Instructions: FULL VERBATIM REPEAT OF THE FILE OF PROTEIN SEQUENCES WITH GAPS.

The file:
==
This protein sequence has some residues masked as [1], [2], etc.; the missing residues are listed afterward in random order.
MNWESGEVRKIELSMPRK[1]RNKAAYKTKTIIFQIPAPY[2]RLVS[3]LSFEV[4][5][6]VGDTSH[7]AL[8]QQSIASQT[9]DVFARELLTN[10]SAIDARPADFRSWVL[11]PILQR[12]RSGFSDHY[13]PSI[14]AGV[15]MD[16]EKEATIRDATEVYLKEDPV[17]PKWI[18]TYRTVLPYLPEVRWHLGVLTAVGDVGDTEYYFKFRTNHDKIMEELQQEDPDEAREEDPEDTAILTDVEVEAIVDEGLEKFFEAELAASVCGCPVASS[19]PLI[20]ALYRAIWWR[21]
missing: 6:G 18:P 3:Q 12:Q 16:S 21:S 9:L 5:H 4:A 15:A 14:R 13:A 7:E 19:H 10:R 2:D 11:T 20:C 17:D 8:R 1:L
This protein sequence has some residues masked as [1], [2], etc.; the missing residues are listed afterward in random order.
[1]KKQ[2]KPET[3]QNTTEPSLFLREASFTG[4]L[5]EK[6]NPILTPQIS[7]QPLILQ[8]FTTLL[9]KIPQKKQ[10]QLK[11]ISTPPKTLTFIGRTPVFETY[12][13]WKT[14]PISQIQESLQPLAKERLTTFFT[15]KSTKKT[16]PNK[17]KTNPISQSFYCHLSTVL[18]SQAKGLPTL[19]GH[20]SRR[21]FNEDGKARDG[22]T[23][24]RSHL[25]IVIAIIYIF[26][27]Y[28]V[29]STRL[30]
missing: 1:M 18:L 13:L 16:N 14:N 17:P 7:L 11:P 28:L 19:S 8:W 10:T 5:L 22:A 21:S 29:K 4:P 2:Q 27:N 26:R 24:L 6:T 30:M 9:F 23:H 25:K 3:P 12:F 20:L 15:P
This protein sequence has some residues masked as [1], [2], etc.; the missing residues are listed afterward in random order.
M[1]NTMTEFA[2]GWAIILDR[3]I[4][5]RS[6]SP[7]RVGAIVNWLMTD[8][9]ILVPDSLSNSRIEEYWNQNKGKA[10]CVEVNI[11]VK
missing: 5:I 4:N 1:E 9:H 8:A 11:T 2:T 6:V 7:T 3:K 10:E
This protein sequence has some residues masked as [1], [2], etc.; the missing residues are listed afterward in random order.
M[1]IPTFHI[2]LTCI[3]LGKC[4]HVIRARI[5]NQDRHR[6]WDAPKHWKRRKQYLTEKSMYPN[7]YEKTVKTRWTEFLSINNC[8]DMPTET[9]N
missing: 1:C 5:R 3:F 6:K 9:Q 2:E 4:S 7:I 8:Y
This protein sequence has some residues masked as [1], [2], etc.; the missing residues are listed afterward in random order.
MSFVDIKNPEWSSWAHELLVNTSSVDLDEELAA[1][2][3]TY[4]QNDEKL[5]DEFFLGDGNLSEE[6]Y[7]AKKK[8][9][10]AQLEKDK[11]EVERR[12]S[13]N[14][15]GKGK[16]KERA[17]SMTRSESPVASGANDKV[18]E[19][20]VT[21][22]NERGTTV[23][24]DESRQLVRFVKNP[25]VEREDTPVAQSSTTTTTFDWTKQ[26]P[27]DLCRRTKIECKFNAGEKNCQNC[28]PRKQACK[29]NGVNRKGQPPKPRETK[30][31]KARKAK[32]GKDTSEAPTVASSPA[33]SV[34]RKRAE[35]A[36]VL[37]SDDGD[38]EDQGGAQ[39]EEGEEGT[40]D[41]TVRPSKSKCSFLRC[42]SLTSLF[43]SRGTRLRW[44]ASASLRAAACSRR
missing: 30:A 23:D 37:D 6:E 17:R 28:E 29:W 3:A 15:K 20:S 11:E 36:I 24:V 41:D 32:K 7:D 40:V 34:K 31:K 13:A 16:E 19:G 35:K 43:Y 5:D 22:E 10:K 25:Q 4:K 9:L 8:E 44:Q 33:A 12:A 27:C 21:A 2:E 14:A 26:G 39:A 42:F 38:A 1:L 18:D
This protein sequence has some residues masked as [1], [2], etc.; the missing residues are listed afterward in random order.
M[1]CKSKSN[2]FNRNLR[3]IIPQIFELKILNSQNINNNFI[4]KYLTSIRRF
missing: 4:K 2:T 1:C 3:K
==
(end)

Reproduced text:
This protein sequence has some residues masked as [1], [2], etc.; the missing residues are listed afterward in random order.
MNWESGEVRKIELSMPRK[1]RNKAAYKTKTIIFQIPAPY[2]RLVS[3]LSFEV[4][5][6]VGDTSH[7]AL[8]QQSIASQT[9]DVFARELLTN[10]SAIDARPADFRSWVL[11]PILQR[12]RSGFSDHY[13]PSI[14]AGV[15]MD[16]EKEATIRDATEVYLKEDPV[17]PKWI[18]TYRTVLPYLPEVRWHLGVLTAVGDVGDTEYYFKFRTNHDKIMEELQQEDPDEAREEDPEDTAILTDVEVEAIVDEGLEKFFEAELAASVCGCPVASS[19]PLI[20]ALYRAIWWR[21]
missing: 6:G 18:P 3:Q 12:Q 16:S 21:S 9:L 5:H 4:A 15:A 14:R 13:A 7:E 19:H 10:R 2:D 11:T 20:C 17:D 8:R 1:L
This protein sequence has some residues masked as [1], [2], etc.; the missing residues are listed afterward in random order.
[1]KKQ[2]KPET[3]QNTTEPSLFLREASFTG[4]L[5]EK[6]NPILTPQIS[7]QPLILQ[8]FTTLL[9]KIPQKKQ[10]QLK[11]ISTPPKTLTFIGRTPVFETY[12][13]WKT[14]PISQIQESLQPLAKERLTTFFT[15]KSTKKT[16]PNK[17]KTNPISQSFYCHLSTVL[18]SQAKGLPTL[19]GH[20]SRR[21]FNEDGKARDG[22]T[23][24]RSHL[25]IVIAIIYIF[26][27]Y[28]V[29]STRL[30]
missing: 1:M 18:L 13:L 16:N 14:N 17:P 7:L 11:P 28:L 19:S 8:W 10:T 5:L 22:A 21:S 29:K 4:P 2:Q 27:N 26:R 24:L 6:T 30:M 9:F 23:H 25:K 3:P 12:F 20:L 15:P
This protein sequence has some residues masked as [1], [2], etc.; the missing residues are listed afterward in random order.
M[1]NTMTEFA[2]GWAIILDR[3]I[4][5]RS[6]SP[7]RVGAIVNWLMTD[8][9]ILVPDSLSNSRIEEYWNQNKGKA[10]CVEVNI[11]VK
missing: 5:I 4:N 1:E 9:H 8:A 11:T 2:T 6:V 7:T 3:K 10:E
This protein sequence has some residues masked as [1], [2], etc.; the missing residues are listed afterward in random order.
M[1]IPTFHI[2]LTCI[3]LGKC[4]HVIRARI[5]NQDRHR[6]WDAPKHWKRRKQYLTEKSMYPN[7]YEKTVKTRWTEFLSINNC[8]DMPTET[9]N
missing: 1:C 5:R 3:F 6:K 9:Q 2:E 4:S 7:I 8:Y
This protein sequence has some residues masked as [1], [2], etc.; the missing residues are listed afterward in random order.
MSFVDIKNPEWSSWAHELLVNTSSVDLDEELAA[1][2][3]TY[4]QNDEKL[5]DEFFLGDGNLSEE[6]Y[7]AKKK[8][9][10]AQLEKDK[11]EVERR[12]S[13]N[14][15]GKGK[16]KERA[17]SMTRSESPVASGANDKV[18]E[19][20]VT[21][22]NERGTTV[23][24]DESRQLVRFVKNP[25]VEREDTPVAQSSTTTTTFDWTKQ[26]P[27]DLCRRTKIECKFNAGEKNCQNC[28]PRKQACK[29]NGVNRKGQPPKPRETK[30][31]KARKAK[32]GKDTSEAPTVASSPA[33]SV[34]RKRAE[35]A[36]VL[37]SDDGD[38]EDQGGAQ[39]EEGEEGT[40]D[41]TVRPSKSKCSFLRC[42]SLTSLF[43]SRGTRLRW[44]ASASLRAAACSRR
missing: 30:A 23:D 37:D 6:E 17:R 28:E 29:W 3:A 15:K 20:S 11:E 36:I 24:V 41:D 32:K 7:D 40:V 34:K 31:K 13:A 16:E 19:G 35:K 43:Y 5:D 22:E 10:K 25:Q 4:K 9:L 8:E 44:Q 33:A 12:A 27:C 21:A 2:E 14:A 26:G 39:A 42:F 38:A 1:L 18:D
This protein sequence has some residues masked as [1], [2], etc.; the missing residues are listed afterward in random order.
M[1]CKSKSN[2]FNRNLR[3]IIPQIFELKILNSQNINNNFI[4]KYLTSIRRF
missing: 4:K 2:T 1:C 3:K